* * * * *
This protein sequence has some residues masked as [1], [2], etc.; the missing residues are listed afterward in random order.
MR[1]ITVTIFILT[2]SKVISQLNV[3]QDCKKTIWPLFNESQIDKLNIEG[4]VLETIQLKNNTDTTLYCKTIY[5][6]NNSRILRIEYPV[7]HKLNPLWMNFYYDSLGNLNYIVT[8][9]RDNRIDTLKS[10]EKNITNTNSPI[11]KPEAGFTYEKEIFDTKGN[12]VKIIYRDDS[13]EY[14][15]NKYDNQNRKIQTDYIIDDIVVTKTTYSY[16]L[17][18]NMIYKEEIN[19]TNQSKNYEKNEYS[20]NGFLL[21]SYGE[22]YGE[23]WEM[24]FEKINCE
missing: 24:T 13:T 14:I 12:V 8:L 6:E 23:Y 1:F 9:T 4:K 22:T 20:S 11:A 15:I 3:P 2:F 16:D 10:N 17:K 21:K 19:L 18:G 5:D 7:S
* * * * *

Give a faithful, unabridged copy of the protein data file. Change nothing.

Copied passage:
This protein sequence has some residues masked as [1], [2], etc.; the missing residues are listed afterward in random order.
MR[1]ITVTIFILT[2]SKVISQLNV[3]QDCKKTIWPLFNESQIDKLNIEG[4]VLETIQLKNNTDTTLYCKTIY[5][6]NNSRILRIEYPV[7]HKLNPLWMNFYYDSLGNLNYIVT[8][9]RDNRIDTLKS[10]EKNITNTNSPI[11]KPEAGFTYEKEIFDTKGN[12]VKIIYRDDS[13]EY[14][15]NKYDNQNRKIQTDYIIDDIVVTKTTYSY[16]L[17][18]NMIYKEEIN[19]TNQSKNYEKNEYS[20]NGFLL[21]SYGE[22]YGE[23]WEM[24]FEKINCE
missing: 24:T 13:T 14:I 12:V 8:L 6:E 23:Y 1:F 9:T 4:K 22:T 20:S 11:A 15:I 3:P 2:F 16:D 10:N 17:K 21:K 19:L 18:G 5:D 7:S